US 5224294 A
A hydroponic growth system comprising a wicking layer of beaded polystyrene foam to transport water to the bottom of containers on the top surface of the foam, preferably with a heating means under the foam.
1. A hydroponic growth system comprising a substrate having side walls to form a container; a planar wicking means having a substantially continuous top surface and a bottom surface, and positioned on top of and substantially parallel to the substrate and consisting essentially of beaded polystyrene foam sheet; and means to maintain a substantially constant water level above the bottom surface and below the top surface of the foam sheet; the foam sheet having a thickness above the water level of about from 1/8 to 1 inch and an overall thickness substantially greater than the thickness above the water level; and at least one plant container positioned on the upper surface of the foam sheet.
2. A hydroponic growth system of claim 1 wherein the polystyrene foam has a thickness of about 3/4 inch.
3. A hydroponic growth system of claim 1 wherein the water supplied to the bottom surface of the foam comprises dissolved fertilizer in an amount such that the dissolved salts provide a conductivity of up to about 2200 micro Siemens/cm.
4. A hydroponic growth system of claim 1 further comprising a planar heating means positioned on top of and substantially parallel to the substrate and below the wicking means.
Commercial plant growers use a variety of systems for the watering and feeding of plants. Overhead spraying, in which the sprayed water can contain nutrients for the plants, is widely used. In such systems, the spraying is generally controlled manually or by timers. Such systems necessarily wet the foliage of the plants, which, in turn, promotes the growth of undesired molds and fungi. In addition, overhead spraying is wasteful, since sufficient water must be used to both wet the foliage and saturate the soil beneath the foliage.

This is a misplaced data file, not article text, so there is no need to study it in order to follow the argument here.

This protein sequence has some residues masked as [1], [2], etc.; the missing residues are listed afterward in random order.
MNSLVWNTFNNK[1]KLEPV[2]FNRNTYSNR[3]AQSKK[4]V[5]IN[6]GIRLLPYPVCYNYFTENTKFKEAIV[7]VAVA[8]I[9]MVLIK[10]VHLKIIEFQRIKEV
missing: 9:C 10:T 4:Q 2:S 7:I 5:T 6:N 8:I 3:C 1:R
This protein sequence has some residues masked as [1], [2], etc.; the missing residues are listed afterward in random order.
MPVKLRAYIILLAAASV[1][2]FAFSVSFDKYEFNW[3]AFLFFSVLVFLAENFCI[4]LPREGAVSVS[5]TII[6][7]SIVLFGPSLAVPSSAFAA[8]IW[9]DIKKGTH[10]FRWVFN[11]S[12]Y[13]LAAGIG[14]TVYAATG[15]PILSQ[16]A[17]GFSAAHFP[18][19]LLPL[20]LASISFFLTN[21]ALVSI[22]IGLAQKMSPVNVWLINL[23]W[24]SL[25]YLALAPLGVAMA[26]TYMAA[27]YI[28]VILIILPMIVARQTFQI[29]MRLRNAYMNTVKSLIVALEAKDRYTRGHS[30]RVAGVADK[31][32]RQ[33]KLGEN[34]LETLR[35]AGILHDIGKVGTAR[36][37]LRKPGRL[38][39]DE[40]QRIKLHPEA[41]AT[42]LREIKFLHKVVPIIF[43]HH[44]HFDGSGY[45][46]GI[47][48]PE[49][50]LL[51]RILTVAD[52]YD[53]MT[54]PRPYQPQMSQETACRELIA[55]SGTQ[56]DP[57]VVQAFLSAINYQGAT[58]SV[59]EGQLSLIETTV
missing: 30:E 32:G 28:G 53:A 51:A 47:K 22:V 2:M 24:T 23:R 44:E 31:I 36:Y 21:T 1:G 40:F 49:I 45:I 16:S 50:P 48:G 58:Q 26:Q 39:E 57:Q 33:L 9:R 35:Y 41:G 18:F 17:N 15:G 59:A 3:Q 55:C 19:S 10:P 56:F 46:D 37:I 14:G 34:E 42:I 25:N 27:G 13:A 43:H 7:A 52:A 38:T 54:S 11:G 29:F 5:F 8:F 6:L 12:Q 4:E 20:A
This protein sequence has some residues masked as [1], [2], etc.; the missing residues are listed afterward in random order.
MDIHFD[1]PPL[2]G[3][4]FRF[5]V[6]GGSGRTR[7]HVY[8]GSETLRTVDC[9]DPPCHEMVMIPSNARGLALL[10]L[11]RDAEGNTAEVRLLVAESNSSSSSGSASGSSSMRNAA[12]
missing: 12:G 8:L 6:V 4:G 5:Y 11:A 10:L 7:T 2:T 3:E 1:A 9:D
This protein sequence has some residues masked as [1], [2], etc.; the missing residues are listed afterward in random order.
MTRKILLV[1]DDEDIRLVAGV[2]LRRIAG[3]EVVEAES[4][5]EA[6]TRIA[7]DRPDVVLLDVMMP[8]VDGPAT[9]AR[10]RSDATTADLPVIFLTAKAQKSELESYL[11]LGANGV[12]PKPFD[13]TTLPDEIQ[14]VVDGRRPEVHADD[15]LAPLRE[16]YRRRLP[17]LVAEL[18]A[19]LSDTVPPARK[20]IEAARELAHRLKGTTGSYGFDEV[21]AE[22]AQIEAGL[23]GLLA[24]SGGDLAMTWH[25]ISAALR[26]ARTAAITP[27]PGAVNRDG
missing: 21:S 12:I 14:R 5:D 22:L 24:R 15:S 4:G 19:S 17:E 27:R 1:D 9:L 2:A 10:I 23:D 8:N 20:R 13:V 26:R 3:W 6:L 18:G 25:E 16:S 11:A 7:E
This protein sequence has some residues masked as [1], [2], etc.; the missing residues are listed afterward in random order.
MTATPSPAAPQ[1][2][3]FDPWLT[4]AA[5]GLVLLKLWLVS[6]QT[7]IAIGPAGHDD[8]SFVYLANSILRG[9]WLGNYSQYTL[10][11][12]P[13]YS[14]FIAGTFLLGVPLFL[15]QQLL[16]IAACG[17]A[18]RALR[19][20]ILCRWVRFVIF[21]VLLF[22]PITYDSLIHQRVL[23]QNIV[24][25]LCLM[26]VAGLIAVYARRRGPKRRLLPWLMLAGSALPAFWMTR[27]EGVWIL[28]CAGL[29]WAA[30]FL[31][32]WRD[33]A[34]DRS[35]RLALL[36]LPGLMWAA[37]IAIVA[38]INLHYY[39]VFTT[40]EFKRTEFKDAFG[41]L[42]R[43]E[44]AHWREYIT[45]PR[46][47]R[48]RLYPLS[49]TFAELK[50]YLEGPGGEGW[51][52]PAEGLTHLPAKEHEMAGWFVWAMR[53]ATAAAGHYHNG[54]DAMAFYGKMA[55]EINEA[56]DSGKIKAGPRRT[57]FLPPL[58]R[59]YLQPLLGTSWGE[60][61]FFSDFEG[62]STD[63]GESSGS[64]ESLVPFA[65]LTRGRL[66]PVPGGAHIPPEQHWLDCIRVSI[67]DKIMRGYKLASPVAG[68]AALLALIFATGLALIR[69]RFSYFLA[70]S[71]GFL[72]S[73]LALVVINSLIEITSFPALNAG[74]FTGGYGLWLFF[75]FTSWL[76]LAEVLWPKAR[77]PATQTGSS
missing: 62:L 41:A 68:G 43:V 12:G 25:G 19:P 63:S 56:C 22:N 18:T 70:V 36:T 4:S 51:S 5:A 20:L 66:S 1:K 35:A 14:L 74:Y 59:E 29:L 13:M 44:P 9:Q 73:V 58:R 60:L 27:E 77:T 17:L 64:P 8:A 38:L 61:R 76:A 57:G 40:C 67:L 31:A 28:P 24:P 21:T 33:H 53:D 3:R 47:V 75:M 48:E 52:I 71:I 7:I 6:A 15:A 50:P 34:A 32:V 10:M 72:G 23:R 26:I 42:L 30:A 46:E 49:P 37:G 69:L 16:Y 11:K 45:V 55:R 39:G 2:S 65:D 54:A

In view of the drawbacks of overhead spraying, systems have previously been developed which water the growing plants from the bottom. These systems generally involve periodic flooding of a tray of pots or continuous immersion of growing pots in a layer of water.
The present invention provides a system which promotes plant growth in a highly efficient manner and prevents disease in the plants through the use of a bottom watering system.
Specifically, the present invention provides a hydroponic growth system comprising a substrate having side walls to form a container; a planar wicking means having a top surface and a bottom surface, the planar wicking means consisting essentially of beaded polystyrene foam sheet; and means to maintain a substantially constant water level above the bottom surface and below the top surface of the foam sheet; the foam sheet having a thickness above the water level of about from 1/8 to 1 inch.
Preferably, the system further provides a planar heating means positioned on top of and substantially parallel to the substrate and below the wicking means.
FIG. 1 is a schematic cross-sectional representation of a growth system of the present invention.